States with Legal Medical Cannabis Have Seen a 25% Decrease in Prescription Painkiller Overdose Deaths

In addition to increasing numbers of professionals within the medical industry recognizing the therapeutic value of cannabis, the public has also become more receptive to medical marijuana treatment. In January 2014, CBS News conducted a national poll finding that 86 percent of Americans believe doctors should be permitted to prescribe cannabis to patients who suffer from serious illnesses such as arthritis. As far back as 2004, the American Association of Retired Persons (AARP), which boasts 35 million members, published a national poll revealing that 72 percent of seniors support allowing the use of doctor-recommended cannabis to treat patients.

Do you use medical marijuana to help manage your arthritis symptoms? If so, which strains have you found help best? Share your recommendations in the comments!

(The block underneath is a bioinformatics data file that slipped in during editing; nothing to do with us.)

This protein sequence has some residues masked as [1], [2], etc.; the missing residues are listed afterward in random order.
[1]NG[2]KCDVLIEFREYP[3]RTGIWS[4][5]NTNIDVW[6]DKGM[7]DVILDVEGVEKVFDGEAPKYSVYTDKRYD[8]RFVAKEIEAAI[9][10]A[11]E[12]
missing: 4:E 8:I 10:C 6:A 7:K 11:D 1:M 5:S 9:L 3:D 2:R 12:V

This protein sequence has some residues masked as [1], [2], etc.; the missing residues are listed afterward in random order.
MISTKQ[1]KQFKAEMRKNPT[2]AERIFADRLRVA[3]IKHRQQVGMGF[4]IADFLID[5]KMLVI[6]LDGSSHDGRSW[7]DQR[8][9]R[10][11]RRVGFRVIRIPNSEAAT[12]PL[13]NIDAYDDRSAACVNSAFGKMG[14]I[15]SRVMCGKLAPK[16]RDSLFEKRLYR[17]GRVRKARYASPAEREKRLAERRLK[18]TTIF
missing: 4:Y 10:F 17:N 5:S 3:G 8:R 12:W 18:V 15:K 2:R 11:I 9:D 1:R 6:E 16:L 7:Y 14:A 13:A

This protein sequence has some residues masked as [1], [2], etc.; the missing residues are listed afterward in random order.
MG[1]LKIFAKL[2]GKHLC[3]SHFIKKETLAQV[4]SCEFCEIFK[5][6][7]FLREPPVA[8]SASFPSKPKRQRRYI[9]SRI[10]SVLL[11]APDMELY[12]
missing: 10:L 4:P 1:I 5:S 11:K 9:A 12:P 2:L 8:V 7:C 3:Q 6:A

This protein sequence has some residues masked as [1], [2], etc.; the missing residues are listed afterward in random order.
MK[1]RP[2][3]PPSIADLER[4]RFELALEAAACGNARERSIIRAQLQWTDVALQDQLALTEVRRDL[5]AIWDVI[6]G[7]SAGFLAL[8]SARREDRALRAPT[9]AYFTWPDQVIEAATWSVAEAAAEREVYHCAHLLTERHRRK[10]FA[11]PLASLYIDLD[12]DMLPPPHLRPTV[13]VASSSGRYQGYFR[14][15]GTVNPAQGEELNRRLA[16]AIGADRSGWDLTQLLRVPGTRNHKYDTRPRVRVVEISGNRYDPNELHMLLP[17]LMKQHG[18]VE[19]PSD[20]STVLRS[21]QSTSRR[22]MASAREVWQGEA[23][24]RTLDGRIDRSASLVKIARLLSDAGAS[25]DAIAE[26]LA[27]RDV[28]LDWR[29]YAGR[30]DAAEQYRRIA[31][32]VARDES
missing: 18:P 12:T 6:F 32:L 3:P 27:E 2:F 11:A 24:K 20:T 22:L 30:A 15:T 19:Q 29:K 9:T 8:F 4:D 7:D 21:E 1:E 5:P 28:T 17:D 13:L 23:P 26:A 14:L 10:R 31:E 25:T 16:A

Advertisements

12 comments

  1. Reblogged this on medicalmarijuanaanewbeginning and commented:

    Not only is cannabis an effective alternative treatment to NSAIDs or opiates, it can help people get off dangerous drugs such as opioids. According to Dr. Hart, “I have literally helped hundreds of patients reduce or eliminate their dependence on opioids.”

  2. Not only is cannabis an effective alternative treatment to NSAIDs or opiates, it can help people get off dangerous drugs such as opioids. According to Dr. Hart, “I have literally helped hundreds of patients reduce or eliminate their dependence on opioids.”

  3. I am in constant pain from Failed back pain and Rheumatoid Arthritis, I am 81 do you think this would help me.?? I don’t think it is legal here in Arkansas, but if it was I might try it!